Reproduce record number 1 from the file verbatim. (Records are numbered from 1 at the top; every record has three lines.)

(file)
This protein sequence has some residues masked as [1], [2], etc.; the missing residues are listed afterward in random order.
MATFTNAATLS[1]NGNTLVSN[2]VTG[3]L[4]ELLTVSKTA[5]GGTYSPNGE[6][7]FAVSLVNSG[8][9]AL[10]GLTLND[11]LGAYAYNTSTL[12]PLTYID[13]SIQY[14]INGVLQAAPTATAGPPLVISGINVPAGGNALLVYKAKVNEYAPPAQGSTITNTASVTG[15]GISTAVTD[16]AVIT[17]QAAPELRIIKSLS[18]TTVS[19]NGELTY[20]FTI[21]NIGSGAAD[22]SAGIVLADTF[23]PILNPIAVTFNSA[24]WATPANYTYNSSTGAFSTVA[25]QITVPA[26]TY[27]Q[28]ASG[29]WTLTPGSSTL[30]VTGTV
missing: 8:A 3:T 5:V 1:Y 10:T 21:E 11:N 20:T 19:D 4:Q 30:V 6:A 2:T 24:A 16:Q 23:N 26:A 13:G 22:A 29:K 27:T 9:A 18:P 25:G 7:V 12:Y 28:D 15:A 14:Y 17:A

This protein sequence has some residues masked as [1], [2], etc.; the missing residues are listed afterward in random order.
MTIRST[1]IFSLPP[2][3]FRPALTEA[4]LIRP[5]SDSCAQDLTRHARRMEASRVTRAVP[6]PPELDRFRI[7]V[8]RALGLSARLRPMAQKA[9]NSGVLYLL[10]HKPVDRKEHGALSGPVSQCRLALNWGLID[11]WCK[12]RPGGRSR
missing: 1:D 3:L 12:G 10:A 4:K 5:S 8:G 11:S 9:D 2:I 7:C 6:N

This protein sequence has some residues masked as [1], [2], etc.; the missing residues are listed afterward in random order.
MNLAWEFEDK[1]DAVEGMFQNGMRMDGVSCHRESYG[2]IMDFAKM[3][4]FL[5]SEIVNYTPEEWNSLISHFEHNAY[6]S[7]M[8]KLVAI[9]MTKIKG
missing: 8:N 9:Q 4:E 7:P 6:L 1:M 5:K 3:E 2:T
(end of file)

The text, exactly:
This protein sequence has some residues masked as [1], [2], etc.; the missing residues are listed afterward in random order.
MATFTNAATLS[1]NGNTLVSN[2]VTG[3]L[4]ELLTVSKTA[5]GGTYSPNGE[6][7]FAVSLVNSG[8][9]AL[10]GLTLND[11]LGAYAYNTSTL[12]PLTYID[13]SIQY[14]INGVLQAAPTATAGPPLVISGINVPAGGNALLVYKAKVNEYAPPAQGSTITNTASVTG[15]GISTAVTD[16]AVIT[17]QAAPELRIIKSLS[18]TTVS[19]NGELTY[20]FTI[21]NIGSGAAD[22]SAGIVLADTF[23]PILNPIAVTFNSA[24]WATPANYTYNSSTGAFSTVA[25]QITVPA[26]TY[27]Q[28]ASG[29]WTLTPGSSTL[30]VTGTV
missing: 8:A 3:T 5:V 1:Y 10:T 21:E 11:N 20:T 19:D 4:Q 30:V 6:A 2:T 24:A 16:Q 23:N 26:A 13:G 22:A 29:K 27:T 9:A 18:P 25:G 7:V 12:Y 28:D 15:A 14:Y 17:A